Nationally and internationally important woodlands on northwest Sutherland’s Assynt peninsula are being seriously damaged by high numbers of grazing red deer. Over several years now our attempts to get the key landowners to agree a plan to manage the deer voluntarily have been unsuccessful. With time against us, the SNH Board will this week (30 June) decide whether to ask Scottish Ministers to impose formal regulation, for the first time, under Section 8 of the Deer (Scotland) Act. This will enforce levels of deer culls, backed up by a hefty fine if not carried out.
Set in an area of rich biodiversity, the woodlands are an important part of our natural heritage. Ardvar Woodlands Site of Special Scientific Interest (SSSI) lies about 10km northeast of Lochinver, on the Assynt peninsula, between the villages of Drumbeg and Unapool. Although mainly birch-dominated, oak is also present in these woodlands and the site is designated as part of the internationally important Ardvar and Loch a’ Mhuilinn Special Area of Conservation. These sites form the most northern remnants of native oak woodland in the British Isles and are relics of the north-western forests which are now very restricted this far north. It is in the public interest to ensure that we protect the woodlands and allow them to regenerate for future generations, but their designations mean we are also required to look after them under national and European legislation.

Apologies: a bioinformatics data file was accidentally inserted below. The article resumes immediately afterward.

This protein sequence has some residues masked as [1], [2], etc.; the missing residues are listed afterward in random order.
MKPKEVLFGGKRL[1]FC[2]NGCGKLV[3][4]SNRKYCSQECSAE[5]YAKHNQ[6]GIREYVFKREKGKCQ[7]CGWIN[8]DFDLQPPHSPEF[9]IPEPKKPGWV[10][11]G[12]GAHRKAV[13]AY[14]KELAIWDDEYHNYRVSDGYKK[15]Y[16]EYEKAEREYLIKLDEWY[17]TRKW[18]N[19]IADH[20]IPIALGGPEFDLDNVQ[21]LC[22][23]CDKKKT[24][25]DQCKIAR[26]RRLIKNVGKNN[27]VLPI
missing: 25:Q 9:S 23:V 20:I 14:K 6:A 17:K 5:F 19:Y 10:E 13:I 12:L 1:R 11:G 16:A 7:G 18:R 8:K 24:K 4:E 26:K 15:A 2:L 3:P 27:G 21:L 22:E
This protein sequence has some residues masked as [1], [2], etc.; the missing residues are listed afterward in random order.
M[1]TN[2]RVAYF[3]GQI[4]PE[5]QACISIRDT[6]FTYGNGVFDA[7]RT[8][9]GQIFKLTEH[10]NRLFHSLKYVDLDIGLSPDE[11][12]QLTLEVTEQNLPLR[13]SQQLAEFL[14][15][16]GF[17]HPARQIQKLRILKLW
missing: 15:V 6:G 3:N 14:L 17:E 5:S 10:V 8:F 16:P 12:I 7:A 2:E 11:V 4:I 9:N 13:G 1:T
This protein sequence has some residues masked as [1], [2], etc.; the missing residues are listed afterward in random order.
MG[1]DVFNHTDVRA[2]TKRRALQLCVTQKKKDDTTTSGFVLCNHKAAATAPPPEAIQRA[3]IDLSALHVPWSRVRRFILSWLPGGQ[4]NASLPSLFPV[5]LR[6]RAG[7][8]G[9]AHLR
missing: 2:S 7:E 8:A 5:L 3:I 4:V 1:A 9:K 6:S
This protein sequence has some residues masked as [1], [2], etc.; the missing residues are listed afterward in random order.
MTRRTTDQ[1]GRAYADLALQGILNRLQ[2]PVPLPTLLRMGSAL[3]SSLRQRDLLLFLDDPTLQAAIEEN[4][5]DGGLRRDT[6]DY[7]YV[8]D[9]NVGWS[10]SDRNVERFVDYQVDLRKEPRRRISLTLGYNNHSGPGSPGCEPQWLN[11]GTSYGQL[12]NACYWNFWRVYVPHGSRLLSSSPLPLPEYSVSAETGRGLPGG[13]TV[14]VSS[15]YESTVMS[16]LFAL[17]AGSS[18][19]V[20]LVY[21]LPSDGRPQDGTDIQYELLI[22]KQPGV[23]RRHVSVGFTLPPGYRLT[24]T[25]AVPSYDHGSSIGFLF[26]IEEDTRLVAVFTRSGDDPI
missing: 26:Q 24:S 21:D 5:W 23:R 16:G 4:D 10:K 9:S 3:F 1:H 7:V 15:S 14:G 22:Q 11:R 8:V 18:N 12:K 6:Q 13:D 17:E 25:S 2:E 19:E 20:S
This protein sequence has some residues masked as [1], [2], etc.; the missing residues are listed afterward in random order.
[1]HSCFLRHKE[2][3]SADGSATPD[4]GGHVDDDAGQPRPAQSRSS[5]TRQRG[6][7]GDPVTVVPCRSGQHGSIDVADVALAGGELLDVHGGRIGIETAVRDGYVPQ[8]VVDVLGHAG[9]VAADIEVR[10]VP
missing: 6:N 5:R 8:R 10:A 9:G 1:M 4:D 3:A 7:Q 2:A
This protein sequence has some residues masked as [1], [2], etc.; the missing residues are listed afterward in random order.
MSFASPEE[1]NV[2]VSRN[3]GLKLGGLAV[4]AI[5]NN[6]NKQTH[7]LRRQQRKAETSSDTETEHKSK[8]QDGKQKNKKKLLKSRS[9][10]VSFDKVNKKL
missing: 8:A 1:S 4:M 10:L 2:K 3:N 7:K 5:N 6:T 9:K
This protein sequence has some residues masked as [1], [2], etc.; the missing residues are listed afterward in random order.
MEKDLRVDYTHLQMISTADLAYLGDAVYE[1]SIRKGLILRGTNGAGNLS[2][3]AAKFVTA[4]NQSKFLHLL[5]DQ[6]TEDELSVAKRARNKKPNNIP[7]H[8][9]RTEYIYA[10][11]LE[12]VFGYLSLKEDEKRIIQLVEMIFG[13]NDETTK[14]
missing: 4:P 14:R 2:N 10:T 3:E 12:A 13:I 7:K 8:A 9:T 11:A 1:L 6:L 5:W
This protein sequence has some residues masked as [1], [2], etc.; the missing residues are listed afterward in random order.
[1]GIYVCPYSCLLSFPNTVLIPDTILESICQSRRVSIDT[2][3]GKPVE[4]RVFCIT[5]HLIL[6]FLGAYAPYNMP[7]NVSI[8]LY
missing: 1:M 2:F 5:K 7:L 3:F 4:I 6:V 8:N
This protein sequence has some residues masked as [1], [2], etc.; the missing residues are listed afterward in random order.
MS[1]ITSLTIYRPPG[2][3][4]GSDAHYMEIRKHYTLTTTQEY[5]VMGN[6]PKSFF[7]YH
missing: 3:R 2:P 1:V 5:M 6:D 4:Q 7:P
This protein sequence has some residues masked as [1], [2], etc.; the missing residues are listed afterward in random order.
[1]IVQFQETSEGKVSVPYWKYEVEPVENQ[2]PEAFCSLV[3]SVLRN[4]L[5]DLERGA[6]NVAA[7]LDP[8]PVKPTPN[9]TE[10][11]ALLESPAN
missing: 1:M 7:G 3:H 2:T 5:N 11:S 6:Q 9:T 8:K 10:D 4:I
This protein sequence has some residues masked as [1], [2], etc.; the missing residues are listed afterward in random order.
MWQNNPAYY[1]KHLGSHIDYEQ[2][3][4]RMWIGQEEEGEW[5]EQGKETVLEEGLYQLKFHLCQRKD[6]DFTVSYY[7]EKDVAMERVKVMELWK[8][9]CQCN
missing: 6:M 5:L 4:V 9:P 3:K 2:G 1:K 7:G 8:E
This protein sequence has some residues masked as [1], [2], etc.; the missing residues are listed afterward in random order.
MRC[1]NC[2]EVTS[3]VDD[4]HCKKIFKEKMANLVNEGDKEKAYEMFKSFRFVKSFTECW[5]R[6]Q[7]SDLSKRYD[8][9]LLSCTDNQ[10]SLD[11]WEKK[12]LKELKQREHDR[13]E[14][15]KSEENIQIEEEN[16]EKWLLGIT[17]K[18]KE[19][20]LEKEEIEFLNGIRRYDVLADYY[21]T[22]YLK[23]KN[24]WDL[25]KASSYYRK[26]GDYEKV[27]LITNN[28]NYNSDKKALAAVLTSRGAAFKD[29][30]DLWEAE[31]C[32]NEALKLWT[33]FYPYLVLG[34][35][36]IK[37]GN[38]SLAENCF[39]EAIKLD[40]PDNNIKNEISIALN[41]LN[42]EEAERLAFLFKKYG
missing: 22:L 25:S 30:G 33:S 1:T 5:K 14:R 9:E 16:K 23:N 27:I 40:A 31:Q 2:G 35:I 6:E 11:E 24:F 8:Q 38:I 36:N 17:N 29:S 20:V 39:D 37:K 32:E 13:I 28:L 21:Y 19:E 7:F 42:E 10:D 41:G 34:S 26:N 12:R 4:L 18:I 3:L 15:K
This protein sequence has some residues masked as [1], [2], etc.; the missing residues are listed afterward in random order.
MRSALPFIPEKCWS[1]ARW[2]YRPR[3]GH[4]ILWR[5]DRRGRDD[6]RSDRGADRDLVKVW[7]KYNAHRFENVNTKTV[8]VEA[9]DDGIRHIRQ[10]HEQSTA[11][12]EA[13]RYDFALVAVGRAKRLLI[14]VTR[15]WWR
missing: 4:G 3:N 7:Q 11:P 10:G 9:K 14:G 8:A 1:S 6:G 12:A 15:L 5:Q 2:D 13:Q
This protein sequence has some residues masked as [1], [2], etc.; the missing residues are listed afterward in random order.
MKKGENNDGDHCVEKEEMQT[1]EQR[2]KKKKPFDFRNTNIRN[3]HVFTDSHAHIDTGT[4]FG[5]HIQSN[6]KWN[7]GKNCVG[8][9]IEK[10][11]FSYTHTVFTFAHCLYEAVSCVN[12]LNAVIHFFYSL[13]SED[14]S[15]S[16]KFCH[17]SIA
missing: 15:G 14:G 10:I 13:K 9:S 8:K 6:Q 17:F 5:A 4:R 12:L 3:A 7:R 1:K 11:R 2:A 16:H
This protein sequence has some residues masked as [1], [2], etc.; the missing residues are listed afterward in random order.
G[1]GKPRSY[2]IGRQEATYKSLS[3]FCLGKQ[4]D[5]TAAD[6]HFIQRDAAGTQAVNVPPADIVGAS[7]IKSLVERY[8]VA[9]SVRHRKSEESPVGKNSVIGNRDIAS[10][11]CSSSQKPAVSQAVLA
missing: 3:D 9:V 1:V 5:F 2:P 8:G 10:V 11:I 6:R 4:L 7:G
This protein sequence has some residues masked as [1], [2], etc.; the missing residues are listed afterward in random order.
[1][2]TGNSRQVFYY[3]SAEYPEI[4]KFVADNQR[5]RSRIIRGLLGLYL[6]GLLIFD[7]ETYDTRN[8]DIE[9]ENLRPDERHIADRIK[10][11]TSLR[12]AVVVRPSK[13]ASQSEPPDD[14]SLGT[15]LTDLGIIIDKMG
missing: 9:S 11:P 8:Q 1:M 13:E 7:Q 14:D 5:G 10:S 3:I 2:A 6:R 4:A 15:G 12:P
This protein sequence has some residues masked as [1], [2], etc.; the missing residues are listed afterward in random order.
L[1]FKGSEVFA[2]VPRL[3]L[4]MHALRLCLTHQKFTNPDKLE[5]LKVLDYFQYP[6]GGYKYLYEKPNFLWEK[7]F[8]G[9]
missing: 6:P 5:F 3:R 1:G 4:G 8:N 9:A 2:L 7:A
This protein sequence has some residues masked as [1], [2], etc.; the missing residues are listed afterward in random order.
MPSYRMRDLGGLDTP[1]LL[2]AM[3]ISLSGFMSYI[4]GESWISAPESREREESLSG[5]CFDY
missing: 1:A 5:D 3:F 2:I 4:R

At the end of April this year, and with the prospect of legal regulation looming, the key parties unanimously agreed that they wished a final opportunity to try and take forward a voluntary approach amongst themselves without the need for a statutory agreement. Although conscious of the difficult history and unresolved issues between the key estates involved, we agreed to a short period of time for all parties to develop a proposal.
After carefully considering the proposal put forward by the group, our ten Board members will decide on one of two options at their meeting on Thursday. One option is to seek to regulate now through Section 8 of the Deer (Scotland) Act. This would be the first time we would have forced estates to cull deer, backed up with direct action and a fine if the required management is not carried out. The other is to give the group more time (until spring 2017) to demonstrate that it can effectively manage the deer population in a cooperative way.
We believe that a collaborative approach to deer management achieves the best results and our recommendation to the Board is to give the group one last opportunity to voluntarily manage the deer population on the Assynt peninsula.
Key to the Board’s decision will be whether the plan is considered adequate to secure the future of these nationally and internationally important woodlands, which make a crucial contribution to the area’s exceptional biodiversity. If the Board decides to opt for the voluntary approach, but it looks unlikely that this will secure the future of the woodlands, we’re prepared to re-engage quickly in formal regulation.